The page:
4. If you choose to store all your personal information in the cloud, you’ll need a personal continuity plan, much like organizations have business continuity plans in case of some sort of disaster. Suppose that right now you begin storing all your personal information only in the cloud. Of that information, what will you also back up onto a flash drive? How often would you perform the back up process? How often do you currently back up information on your computer’s hard drive?
5. Do some research on personal cloud providers. What sort of service level agreement (SLA) do they offer? Are you willing to store your information with a personal cloud provider that offers no SLA? Why or why not?
Case study 2:
Denver Health Operates with a Private Cloud and Thin Clients
Along with its main hospital, Denver Health operates the 911 emergency medical services response system for Denver, 12 clinics based in the Denver Public Schools, the Rocky Mountain Poison Drug Center, and eight family health centers. That’s a big organization with substantial technology needs.
Denver Health faced a problem of lost time incurred by physicians and nurses upon entering a patient’s room and having to log on to a computer. Even though Gregg Veltri, Denver Health’s CIO, had procedures and processes in place to keep patient-room computers as new as possible and to refresh those computers often to rid them of spyware, adware, and other inhibitors of performance, log-on time was still about two minutes. If you multiply those two minutes throughout the day by the number of doctor visits to rooms, Denver Health calculated that it was losing almost $4 million annually in physician lost time.
So, Gregg turned to a solution called ThinIdentity. ThinIdentity utilizes a thin client—basically a high-quality monitor, mouse, and keyboard—in each patient room. All processing and information storage are maintained in Denver Health’s private cloud. These thin clients (Sun Rays) need to be upgraded only every eight years, instead of the typical two to three years for a PC. Further, each Sun Ray costs only $600, a fraction of the price for a full-blown PC.
Equally important is the sign-on procedure doctors and nurses use now. Upon arriving at work each day, a doctor or nurse signs onto a single station (Sun Ray terminal or a PC in an office), which takes about one minute, by inserting a smart card and then providing a log-on name and password. The doctor or nurse then removes the smart card, which logs off the session at that station, but leaves the session active in the cloud for the doctor or nurse. When entering a patient’s room during the day, the doctor or nurse needs only to insert the smart card and provide the log-on name and password to reactivate the session that is still active in the cloud. This process takes only 5 or 10 seconds.
ThinIdentity takes advantage of a concept called virtual location awareness (VLA). VLA maps each room Page 220to each patient according to Denver Health’s transaction processing system. When a nurse or doctor enters a specific room and reactivates his/her session in the cloud, VLA recognizes the room and immediately pulls up that patient’s information within that doctor’s or nurse’s session. This saves even more time. In total, the Thin Identity-based system has saved Denver Health an estimated $5.7 million. The savings are presented below.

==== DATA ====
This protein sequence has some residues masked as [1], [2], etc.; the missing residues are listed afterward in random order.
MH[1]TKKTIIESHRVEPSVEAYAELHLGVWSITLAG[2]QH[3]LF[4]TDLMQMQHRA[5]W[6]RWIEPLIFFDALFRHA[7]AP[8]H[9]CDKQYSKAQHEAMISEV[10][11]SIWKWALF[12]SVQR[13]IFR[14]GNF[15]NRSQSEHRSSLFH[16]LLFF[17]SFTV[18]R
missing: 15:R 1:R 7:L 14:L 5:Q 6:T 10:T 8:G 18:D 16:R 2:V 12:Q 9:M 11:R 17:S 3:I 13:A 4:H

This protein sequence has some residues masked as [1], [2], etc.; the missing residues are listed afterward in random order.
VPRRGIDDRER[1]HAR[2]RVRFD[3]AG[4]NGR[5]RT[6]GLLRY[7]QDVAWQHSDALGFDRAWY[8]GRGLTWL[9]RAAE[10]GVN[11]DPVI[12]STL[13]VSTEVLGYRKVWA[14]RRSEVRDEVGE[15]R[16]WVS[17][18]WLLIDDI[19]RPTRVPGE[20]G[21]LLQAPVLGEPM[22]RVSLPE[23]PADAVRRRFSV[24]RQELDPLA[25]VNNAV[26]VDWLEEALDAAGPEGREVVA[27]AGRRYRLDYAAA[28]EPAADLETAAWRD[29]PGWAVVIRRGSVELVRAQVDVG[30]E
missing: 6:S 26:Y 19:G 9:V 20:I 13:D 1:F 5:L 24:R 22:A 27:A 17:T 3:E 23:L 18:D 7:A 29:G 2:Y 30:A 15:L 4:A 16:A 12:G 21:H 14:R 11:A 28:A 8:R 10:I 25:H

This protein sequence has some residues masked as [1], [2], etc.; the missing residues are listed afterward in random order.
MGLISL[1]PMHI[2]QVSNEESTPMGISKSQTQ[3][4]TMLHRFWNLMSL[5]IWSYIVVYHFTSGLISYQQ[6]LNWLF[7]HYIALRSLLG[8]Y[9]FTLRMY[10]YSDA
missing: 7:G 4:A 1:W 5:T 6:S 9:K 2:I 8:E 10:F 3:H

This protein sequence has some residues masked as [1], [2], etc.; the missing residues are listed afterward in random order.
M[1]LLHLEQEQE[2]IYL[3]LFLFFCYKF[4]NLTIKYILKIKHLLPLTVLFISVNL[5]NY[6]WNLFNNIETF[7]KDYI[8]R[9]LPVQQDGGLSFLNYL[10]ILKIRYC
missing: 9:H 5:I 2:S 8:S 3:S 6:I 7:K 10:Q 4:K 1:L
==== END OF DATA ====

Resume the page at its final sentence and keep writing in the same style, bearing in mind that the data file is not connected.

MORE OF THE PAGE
$1.2 million reduction of desktop replacements
$300,000 reduction of desktop resource needs
$135,000 reduction of energy needs (Sun Rays use much less energy than traditional desktop computers)
$56,000 reduction in help desk calls
$250,000 reduction in full-time employees operating the help desk
$3.7 million reduction in physician log-on time13
1. Privacy laws and regulations require medical facilities to take measurable steps to ensure the confidentiality of patient information. From this case study, can you tell what Denver Health has done to ensure the confidentiality of its patient information?
2. Think about your school. How could it use the ThinIdentity solution to support the technology needs of (1) faculty and (2) students such as yourself?
3. In thinking about cloud computing (focusing on the public cloud), what role could it play in business continuity planning for Denver Health? That is, how could the public cloud act as a backup for Denver Health’s private cloud?
4. If Denver Health were to give each patient a smart card, log-on name, and password, which functions, features, and information could benefit patients? What security would have to be in place to ensure that patients have access to only their own information?
5. How could Denver Health extend the ThinIdentity solution beyond its brick-and-mortar walls? How would it work (i.e., need to change) to have doctors and nurses log on from home or use a mobile device such as a Blackberry or iPhone?
6. The reduction in physician log-on time is an efficiency metric. What are some effectiveness metrics that could justify Denver Health’s use of ThinIdentity?
Part 3 : Keyterms
- Abandon rate
- Abandoned registration
- Abandoned shopping cart
- Average speed to answer (ASA)
- Business continuity plan
- Business continuity planning (BCP)
- Call center metric